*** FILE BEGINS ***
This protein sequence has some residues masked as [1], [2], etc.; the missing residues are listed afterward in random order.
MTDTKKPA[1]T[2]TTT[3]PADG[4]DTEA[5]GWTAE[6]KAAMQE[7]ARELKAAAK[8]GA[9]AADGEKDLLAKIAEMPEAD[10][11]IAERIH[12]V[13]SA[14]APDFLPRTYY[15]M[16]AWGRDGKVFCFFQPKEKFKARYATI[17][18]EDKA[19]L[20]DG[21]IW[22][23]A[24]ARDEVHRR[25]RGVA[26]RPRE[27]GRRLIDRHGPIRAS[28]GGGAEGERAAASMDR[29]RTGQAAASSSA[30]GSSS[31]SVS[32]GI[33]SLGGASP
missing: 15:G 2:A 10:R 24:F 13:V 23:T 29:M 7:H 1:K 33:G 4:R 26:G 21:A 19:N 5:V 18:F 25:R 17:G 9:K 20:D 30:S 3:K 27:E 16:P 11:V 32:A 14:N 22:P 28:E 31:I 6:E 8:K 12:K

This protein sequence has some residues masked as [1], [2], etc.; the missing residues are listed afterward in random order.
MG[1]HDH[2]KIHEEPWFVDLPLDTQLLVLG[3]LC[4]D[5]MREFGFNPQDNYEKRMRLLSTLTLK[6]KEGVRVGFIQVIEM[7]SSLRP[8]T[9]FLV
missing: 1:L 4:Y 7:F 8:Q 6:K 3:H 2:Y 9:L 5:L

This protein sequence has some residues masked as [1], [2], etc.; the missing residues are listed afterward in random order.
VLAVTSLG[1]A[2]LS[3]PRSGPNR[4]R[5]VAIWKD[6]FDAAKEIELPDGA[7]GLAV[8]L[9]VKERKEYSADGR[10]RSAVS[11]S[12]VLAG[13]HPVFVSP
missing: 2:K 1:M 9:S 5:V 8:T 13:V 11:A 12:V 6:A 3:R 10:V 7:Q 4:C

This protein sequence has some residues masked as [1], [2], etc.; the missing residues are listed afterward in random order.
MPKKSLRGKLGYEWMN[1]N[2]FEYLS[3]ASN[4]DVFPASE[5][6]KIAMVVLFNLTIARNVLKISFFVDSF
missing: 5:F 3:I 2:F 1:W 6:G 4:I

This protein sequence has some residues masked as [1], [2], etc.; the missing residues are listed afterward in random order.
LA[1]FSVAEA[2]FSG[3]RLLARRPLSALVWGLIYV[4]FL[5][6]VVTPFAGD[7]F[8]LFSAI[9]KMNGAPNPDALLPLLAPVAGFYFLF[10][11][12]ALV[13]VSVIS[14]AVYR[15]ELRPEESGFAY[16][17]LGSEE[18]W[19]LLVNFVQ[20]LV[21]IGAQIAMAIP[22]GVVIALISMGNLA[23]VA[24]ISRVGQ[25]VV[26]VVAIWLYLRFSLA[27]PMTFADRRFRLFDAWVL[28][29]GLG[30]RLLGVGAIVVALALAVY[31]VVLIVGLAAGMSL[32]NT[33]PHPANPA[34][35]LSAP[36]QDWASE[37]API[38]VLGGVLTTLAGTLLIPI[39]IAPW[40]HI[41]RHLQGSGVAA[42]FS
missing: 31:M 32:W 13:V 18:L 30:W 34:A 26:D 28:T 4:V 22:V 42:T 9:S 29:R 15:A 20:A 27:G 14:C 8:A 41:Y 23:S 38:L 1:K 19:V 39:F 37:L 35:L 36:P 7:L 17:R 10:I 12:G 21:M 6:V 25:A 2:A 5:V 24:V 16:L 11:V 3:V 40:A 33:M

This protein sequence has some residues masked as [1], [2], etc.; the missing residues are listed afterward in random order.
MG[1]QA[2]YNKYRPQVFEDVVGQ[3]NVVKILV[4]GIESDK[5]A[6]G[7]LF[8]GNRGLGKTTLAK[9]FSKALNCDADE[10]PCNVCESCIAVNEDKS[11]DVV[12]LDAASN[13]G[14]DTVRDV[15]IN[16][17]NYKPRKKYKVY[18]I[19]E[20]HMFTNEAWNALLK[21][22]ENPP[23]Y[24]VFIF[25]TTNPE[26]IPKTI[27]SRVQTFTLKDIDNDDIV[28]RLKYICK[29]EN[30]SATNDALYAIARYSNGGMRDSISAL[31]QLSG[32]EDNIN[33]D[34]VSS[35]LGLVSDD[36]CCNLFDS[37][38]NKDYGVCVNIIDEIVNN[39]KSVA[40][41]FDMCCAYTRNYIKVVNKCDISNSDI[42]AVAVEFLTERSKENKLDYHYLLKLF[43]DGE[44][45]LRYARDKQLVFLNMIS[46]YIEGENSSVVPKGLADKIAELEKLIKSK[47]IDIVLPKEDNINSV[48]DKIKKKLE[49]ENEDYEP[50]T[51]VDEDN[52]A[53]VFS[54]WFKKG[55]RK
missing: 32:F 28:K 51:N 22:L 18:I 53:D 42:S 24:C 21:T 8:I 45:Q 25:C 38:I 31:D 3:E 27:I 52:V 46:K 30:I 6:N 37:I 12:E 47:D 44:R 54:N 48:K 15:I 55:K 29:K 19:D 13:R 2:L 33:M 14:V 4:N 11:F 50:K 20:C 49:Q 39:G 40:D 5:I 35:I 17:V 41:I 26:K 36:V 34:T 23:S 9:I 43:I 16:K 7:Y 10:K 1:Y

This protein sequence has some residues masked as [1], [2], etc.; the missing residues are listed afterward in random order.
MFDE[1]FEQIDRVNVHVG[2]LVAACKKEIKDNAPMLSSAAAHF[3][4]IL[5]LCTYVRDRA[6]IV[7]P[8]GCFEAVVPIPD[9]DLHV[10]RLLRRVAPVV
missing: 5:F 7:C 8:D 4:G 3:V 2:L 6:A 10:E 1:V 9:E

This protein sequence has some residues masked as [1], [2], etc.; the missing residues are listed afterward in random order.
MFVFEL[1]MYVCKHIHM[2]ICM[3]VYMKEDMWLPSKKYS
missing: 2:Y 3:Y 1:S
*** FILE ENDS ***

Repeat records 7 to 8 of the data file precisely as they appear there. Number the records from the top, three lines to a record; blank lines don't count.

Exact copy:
This protein sequence has some residues masked as [1], [2], etc.; the missing residues are listed afterward in random order.
MFDE[1]FEQIDRVNVHVG[2]LVAACKKEIKDNAPMLSSAAAHF[3][4]IL[5]LCTYVRDRA[6]IV[7]P[8]GCFEAVVPIPD[9]DLHV[10]RLLRRVAPVV
missing: 5:F 7:C 8:D 4:G 3:V 2:L 6:A 10:E 1:V 9:E

This protein sequence has some residues masked as [1], [2], etc.; the missing residues are listed afterward in random order.
MFVFEL[1]MYVCKHIHM[2]ICM[3]VYMKEDMWLPSKKYS
missing: 2:Y 3:Y 1:S